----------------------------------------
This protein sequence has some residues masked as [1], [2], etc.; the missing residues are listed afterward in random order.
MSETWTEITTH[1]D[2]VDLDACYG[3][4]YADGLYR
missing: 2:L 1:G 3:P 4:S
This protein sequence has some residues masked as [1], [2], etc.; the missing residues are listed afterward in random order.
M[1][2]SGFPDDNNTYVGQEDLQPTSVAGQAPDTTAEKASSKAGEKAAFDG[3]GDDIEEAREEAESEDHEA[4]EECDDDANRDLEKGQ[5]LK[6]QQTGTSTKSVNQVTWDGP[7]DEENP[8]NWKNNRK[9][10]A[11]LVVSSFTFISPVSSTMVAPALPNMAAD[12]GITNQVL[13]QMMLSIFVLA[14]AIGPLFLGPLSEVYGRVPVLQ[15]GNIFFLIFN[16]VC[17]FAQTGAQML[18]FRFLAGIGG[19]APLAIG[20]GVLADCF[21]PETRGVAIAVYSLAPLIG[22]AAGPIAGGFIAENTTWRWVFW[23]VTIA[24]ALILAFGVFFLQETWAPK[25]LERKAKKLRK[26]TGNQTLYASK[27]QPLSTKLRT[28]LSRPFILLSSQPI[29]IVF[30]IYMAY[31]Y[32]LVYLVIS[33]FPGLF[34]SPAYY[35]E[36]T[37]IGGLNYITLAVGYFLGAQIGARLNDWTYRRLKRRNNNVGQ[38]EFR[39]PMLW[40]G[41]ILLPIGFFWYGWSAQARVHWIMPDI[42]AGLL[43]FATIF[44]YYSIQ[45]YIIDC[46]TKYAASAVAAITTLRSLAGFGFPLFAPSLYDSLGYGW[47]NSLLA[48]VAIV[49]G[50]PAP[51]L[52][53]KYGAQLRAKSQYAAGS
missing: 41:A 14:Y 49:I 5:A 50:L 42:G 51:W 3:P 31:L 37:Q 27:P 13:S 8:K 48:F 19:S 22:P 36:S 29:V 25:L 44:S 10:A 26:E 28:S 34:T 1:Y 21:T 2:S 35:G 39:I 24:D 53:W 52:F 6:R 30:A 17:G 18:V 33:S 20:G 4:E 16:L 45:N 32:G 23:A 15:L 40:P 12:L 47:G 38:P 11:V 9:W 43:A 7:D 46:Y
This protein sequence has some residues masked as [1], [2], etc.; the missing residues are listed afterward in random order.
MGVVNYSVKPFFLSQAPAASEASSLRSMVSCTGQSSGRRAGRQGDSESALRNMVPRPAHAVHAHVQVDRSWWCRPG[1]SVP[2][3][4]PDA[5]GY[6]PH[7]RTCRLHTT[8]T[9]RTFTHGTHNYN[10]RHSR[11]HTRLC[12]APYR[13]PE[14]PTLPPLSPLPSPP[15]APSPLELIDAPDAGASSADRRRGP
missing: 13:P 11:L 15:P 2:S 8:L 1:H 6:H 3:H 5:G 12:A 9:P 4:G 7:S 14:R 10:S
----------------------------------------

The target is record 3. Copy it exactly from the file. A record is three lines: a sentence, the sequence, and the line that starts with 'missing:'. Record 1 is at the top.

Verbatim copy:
This protein sequence has some residues masked as [1], [2], etc.; the missing residues are listed afterward in random order.
MGVVNYSVKPFFLSQAPAASEASSLRSMVSCTGQSSGRRAGRQGDSESALRNMVPRPAHAVHAHVQVDRSWWCRPG[1]SVP[2][3][4]PDA[5]GY[6]PH[7]RTCRLHTT[8]T[9]RTFTHGTHNYN[10]RHSR[11]HTRLC[12]APYR[13]PE[14]PTLPPLSPLPSPP[15]APSPLELIDAPDAGASSADRRRGP
missing: 13:P 11:L 15:P 2:S 8:L 1:H 6:H 3:H 5:G 12:A 9:P 4:G 7:S 14:R 10:S